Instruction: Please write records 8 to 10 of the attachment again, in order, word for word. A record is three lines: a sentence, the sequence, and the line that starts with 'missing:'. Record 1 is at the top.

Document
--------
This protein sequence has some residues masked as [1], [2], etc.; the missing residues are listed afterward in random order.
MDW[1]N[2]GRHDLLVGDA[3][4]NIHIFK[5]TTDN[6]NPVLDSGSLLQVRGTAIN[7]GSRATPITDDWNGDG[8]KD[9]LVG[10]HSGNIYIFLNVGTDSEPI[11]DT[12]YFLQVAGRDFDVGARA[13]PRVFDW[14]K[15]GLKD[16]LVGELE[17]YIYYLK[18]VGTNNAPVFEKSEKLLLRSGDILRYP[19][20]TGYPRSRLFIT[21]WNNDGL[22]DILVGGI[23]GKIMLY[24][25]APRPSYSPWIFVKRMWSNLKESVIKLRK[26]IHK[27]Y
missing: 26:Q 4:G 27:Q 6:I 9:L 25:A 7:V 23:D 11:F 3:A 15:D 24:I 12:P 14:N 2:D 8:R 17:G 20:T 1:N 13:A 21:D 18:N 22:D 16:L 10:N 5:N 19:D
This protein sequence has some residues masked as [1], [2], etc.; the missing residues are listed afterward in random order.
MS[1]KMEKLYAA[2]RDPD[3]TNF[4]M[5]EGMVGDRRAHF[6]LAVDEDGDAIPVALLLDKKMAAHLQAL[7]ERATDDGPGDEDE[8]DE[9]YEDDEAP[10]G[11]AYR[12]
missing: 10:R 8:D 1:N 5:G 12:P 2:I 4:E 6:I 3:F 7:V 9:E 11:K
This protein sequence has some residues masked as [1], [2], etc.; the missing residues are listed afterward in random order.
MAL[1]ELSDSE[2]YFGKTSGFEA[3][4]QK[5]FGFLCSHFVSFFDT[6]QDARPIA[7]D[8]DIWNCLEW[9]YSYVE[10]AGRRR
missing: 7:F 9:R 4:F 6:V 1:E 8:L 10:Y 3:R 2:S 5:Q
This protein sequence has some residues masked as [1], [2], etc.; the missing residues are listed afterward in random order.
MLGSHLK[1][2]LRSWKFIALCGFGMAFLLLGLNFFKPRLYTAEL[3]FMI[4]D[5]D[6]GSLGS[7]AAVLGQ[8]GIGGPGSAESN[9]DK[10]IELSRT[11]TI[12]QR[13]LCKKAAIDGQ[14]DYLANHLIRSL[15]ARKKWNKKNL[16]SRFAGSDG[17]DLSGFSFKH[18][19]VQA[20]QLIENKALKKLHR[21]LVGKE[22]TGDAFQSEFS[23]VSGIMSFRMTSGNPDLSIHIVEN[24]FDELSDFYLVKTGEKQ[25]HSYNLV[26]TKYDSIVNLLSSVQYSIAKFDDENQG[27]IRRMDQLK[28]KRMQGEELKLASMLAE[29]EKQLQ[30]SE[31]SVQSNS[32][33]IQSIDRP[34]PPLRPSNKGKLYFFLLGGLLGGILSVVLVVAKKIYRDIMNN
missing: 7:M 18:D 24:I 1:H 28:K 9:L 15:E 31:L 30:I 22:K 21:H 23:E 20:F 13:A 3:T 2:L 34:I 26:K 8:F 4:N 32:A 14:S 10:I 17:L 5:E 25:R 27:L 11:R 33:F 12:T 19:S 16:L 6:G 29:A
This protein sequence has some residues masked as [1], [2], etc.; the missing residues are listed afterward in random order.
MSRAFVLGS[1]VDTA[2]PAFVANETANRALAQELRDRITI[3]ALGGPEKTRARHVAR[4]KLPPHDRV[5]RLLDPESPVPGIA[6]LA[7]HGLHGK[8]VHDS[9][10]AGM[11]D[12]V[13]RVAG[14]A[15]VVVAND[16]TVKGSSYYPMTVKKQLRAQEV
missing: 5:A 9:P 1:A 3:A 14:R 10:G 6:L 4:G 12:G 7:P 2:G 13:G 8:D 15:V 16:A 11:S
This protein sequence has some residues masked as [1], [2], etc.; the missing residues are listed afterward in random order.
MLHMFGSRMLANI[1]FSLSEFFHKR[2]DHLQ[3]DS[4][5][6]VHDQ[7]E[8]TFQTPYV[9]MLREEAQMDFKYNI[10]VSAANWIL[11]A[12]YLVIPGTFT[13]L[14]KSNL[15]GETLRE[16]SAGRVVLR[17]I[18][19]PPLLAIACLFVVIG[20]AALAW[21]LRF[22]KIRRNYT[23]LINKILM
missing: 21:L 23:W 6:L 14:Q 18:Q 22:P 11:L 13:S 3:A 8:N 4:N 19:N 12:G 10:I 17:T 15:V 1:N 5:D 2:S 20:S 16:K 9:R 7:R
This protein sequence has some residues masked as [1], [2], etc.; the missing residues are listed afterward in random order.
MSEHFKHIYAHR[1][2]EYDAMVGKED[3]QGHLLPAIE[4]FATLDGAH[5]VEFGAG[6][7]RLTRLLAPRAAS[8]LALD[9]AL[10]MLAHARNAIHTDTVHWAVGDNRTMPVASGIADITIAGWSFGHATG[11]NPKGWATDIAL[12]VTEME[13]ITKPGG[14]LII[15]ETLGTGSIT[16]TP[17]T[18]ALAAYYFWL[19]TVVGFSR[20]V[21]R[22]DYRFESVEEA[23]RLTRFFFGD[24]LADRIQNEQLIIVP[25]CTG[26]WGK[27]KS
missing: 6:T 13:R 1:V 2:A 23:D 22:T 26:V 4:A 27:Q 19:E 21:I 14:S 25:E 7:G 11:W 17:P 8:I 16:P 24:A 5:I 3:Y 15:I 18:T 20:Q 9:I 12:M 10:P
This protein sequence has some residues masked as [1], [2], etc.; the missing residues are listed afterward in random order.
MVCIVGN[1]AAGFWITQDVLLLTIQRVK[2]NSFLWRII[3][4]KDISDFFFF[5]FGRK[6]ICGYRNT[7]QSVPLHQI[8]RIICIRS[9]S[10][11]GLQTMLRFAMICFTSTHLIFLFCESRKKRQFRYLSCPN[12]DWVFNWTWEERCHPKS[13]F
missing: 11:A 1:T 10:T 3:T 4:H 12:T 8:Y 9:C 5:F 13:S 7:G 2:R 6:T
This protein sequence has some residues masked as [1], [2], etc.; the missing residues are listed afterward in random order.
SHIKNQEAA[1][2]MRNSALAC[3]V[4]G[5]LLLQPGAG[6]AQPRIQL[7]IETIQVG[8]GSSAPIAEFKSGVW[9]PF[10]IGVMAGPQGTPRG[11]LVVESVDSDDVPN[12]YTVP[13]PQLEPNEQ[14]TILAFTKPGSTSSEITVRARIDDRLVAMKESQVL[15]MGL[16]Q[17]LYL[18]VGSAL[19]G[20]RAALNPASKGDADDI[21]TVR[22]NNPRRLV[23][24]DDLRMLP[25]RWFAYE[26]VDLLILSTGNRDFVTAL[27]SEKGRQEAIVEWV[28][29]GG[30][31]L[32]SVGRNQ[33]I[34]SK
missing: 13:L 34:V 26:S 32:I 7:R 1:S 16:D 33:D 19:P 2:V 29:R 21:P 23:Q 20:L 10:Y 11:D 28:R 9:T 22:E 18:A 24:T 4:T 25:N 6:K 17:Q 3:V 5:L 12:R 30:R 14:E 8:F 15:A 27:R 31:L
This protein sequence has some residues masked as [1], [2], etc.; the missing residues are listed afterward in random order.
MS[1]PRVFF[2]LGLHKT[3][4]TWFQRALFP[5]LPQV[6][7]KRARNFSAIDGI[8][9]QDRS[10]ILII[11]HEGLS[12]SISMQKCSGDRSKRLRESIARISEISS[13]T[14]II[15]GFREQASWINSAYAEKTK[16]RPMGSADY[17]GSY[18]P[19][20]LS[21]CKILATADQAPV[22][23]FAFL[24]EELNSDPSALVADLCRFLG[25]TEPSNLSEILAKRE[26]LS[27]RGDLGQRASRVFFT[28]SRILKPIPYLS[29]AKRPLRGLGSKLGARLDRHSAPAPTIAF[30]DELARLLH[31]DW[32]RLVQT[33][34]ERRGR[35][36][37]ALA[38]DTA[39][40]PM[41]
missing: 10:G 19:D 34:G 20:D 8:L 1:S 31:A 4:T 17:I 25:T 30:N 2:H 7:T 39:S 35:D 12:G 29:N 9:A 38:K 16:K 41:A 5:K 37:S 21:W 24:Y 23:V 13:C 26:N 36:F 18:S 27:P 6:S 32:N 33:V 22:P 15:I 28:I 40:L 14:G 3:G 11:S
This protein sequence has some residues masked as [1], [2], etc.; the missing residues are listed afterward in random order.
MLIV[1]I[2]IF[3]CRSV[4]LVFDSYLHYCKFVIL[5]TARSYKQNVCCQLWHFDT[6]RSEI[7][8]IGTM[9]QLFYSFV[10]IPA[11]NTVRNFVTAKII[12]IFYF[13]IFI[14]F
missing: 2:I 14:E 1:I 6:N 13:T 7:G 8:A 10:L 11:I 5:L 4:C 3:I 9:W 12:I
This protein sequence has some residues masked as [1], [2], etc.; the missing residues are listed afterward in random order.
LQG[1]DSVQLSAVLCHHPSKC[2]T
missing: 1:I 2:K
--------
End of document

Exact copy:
This protein sequence has some residues masked as [1], [2], etc.; the missing residues are listed afterward in random order.
MVCIVGN[1]AAGFWITQDVLLLTIQRVK[2]NSFLWRII[3][4]KDISDFFFF[5]FGRK[6]ICGYRNT[7]QSVPLHQI[8]RIICIRS[9]S[10][11]GLQTMLRFAMICFTSTHLIFLFCESRKKRQFRYLSCPN[12]DWVFNWTWEERCHPKS[13]F
missing: 11:A 1:T 10:T 3:T 4:H 12:T 8:Y 9:C 5:F 13:S 7:G 2:R 6:T
This protein sequence has some residues masked as [1], [2], etc.; the missing residues are listed afterward in random order.
SHIKNQEAA[1][2]MRNSALAC[3]V[4]G[5]LLLQPGAG[6]AQPRIQL[7]IETIQVG[8]GSSAPIAEFKSGVW[9]PF[10]IGVMAGPQGTPRG[11]LVVESVDSDDVPN[12]YTVP[13]PQLEPNEQ[14]TILAFTKPGSTSSEITVRARIDDRLVAMKESQVL[15]MGL[16]Q[17]LYL[18]VGSAL[19]G[20]RAALNPASKGDADDI[21]TVR[22]NNPRRLV[23][24]DDLRMLP[25]RWFAYE[26]VDLLILSTGNRDFVTAL[27]SEKGRQEAIVEWV[28][29]GG[30][31]L[32]SVGRNQ[33]I[34]SK
missing: 13:L 34:V 26:S 32:I 7:R 1:S 16:D 33:D 19:P 2:V 29:R 21:P 23:Q 20:L 10:Y 11:D 28:R 9:T 22:E 18:A 24:T 4:T 25:N 6:K 17:Q 3:V 5:L 12:R 30:R 14:E 8:F 15:A 27:R 31:L
This protein sequence has some residues masked as [1], [2], etc.; the missing residues are listed afterward in random order.
MS[1]PRVFF[2]LGLHKT[3][4]TWFQRALFP[5]LPQV[6][7]KRARNFSAIDGI[8][9]QDRS[10]ILII[11]HEGLS[12]SISMQKCSGDRSKRLRESIARISEISS[13]T[14]II[15]GFREQASWINSAYAEKTK[16]RPMGSADY[17]GSY[18]P[19][20]LS[21]CKILATADQAPV[22][23]FAFL[24]EELNSDPSALVADLCRFLG[25]TEPSNLSEILAKRE[26]LS[27]RGDLGQRASRVFFT[28]SRILKPIPYLS[29]AKRPLRGLGSKLGARLDRHSAPAPTIAF[30]DELARLLH[31]DW[32]RLVQT[33][34]ERRGR[35][36][37]ALA[38]DTA[39][40]PM[41]
missing: 10:G 19:D 34:G 20:D 8:L 1:S 31:A 4:T 17:I 25:T 30:N 2:H 7:T 39:S 35:D 12:G 29:N 9:A 38:K 16:K 41:A 5:K 37:S 21:W 24:Y 23:V 13:C 26:N 36:F 18:S 27:P 6:S 32:N 33:V 22:P 15:I 28:I 40:L 14:G 3:G 11:S